NAIROBI, (Xinhua)– About 22 million people across the Eastern Africa region will require food assistance due to El-Nino-related heavy rains which have been pounding several parts of the region since June 2015, the UN said on Wednesday.
The UN Office of Coordination and Humanitarian Affairs (OCHA) Eastern Africa said there is also an increased risk for water and sector-borne diseases due to a combination of water shortages, poor sanitation and hygiene conditions, high malnutrition levels and population displacement.
The UN humanitarian agency said the resurgence of Rift Valley Fever, which spreads very fast during rainy seasons in Somalia, Kenya and Tanzania, is a particular concern.
“Due to El Niño conditions, 22 million people are expected to be food insecure across Ethiopia, Somalia, Eritrea, Djibouti and South Sudan,” OCHA said in its latest report for January released in Nairobi.
According to OCHA, Somalia, Kenya and the southern parts of Ethiopia are expected to see above-average rainfall, while South Sudan, Sudan, Eritrea, Djibouti and North-Eastern Ethiopia are expected to see drier than normal conditions or even drought.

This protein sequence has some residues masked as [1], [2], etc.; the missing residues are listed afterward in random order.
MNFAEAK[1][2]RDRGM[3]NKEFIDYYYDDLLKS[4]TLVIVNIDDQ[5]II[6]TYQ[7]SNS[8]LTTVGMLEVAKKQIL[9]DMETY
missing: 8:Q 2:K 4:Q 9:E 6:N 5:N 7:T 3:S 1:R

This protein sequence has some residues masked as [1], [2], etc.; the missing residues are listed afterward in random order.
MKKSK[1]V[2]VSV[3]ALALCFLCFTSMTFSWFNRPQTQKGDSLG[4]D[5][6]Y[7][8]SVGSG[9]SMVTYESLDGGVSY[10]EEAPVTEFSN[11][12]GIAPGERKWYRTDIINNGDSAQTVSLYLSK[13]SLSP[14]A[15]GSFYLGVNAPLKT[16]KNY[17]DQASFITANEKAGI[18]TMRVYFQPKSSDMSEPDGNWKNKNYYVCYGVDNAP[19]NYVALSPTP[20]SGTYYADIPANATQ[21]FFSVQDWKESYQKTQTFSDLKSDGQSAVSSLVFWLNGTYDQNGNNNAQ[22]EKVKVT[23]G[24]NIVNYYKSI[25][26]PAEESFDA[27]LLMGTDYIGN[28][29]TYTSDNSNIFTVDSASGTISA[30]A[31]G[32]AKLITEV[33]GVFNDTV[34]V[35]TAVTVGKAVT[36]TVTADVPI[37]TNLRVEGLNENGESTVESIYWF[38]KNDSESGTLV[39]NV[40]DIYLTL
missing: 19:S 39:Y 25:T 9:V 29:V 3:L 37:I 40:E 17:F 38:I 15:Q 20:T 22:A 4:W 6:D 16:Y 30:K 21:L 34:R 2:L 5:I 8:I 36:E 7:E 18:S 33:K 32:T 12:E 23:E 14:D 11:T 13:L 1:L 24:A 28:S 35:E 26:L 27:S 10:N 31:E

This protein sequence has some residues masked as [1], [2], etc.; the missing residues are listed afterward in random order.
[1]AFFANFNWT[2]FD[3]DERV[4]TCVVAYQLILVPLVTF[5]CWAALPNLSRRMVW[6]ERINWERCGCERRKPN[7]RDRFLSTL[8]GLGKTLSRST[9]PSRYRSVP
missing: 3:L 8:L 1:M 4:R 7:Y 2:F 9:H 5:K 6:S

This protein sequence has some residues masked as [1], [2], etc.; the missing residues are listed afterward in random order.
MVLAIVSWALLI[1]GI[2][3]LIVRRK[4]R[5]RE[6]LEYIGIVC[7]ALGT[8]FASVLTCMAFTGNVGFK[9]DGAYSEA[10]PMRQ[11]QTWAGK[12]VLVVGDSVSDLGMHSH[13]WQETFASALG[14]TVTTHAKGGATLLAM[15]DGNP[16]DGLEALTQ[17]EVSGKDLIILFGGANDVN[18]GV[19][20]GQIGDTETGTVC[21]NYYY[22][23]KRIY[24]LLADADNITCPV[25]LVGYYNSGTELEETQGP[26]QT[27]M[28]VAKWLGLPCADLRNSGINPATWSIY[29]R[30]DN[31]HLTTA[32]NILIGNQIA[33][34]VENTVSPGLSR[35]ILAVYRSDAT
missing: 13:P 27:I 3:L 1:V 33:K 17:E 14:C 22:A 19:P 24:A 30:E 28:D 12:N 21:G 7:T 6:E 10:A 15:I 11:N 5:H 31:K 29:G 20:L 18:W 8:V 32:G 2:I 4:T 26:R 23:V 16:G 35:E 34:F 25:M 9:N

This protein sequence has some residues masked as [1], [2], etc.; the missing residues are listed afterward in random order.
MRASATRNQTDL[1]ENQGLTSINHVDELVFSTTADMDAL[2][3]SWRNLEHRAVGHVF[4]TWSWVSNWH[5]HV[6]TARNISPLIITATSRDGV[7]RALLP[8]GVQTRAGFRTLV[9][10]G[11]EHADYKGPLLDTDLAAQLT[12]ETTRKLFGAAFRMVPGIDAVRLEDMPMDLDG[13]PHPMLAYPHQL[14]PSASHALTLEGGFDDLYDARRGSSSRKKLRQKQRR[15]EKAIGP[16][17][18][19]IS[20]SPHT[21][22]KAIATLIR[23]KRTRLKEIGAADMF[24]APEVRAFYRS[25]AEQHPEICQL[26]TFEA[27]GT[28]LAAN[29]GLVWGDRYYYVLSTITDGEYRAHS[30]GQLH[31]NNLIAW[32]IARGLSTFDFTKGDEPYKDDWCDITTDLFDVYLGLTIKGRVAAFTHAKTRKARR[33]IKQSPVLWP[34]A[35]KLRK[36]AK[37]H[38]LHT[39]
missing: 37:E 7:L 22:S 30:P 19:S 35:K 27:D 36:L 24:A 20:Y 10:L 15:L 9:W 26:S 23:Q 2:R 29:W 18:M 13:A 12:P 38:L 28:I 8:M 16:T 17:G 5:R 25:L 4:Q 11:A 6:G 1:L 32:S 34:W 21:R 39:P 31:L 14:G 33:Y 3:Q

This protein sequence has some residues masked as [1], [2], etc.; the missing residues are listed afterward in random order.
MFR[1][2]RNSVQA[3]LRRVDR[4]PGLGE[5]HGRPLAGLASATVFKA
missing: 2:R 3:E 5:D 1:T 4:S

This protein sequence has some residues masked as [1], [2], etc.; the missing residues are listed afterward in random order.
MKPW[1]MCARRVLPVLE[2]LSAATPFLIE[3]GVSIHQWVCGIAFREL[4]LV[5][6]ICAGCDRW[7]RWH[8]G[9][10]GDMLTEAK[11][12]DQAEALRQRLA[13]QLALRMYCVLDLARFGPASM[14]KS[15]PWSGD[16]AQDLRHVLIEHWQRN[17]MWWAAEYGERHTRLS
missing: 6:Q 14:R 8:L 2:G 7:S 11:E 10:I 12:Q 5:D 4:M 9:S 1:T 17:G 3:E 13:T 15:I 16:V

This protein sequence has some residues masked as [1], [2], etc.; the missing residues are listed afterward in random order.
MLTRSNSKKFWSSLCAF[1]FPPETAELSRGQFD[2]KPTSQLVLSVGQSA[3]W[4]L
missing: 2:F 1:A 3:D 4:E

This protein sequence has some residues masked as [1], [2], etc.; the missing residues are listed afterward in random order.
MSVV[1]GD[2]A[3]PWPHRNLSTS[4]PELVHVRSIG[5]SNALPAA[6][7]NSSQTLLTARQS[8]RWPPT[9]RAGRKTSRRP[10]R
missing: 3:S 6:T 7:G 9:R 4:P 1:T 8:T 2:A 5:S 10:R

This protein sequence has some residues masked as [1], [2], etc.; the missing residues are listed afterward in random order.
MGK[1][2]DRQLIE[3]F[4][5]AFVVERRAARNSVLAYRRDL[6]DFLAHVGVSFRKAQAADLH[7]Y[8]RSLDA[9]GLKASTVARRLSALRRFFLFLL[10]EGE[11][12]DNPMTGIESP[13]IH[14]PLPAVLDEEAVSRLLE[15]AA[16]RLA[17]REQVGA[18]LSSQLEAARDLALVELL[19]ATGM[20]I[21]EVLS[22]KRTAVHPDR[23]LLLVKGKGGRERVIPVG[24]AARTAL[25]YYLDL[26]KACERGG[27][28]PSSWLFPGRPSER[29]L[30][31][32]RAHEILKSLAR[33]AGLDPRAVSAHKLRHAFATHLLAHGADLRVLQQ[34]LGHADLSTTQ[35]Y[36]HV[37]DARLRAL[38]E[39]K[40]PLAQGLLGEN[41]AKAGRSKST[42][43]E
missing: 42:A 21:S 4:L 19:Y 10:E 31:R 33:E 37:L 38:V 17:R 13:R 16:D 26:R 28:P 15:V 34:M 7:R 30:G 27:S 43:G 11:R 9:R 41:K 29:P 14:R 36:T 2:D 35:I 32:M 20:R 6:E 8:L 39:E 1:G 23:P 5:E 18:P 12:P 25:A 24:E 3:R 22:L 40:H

In Ethiopia alone, 10.2 million people require emergency food assistance and numbers are expected to rise to 18 million by the end of the year.
The report said most areas of Kenya received above-average short rains, driven in part by the ongoing El Nino. It noted that localized flooding and mudslides/landslides were reported.
Although less extensive than previously expected, the Kenya Red Cross Society (KRCS) reported the heavy rains resulted in a cumulative loss of 130 lives and 73 recorded injuries, with 40, 121 households (about 240,120 people) affected.
The UN humanitarian agency said El-Nino continues to aggravate drought conditions, and impact on food security and health in Somalia.
“The effects of drought in northwestern Somalia could extend several months into 2016 where about 380,000 people are already facing severe water shortages,” OCHA said.
The reports said some 2.3 million people, more than two-thirds being internally displaced, are in food-stressed situations and the number of people in severe food insecurity may increase by over 400,000.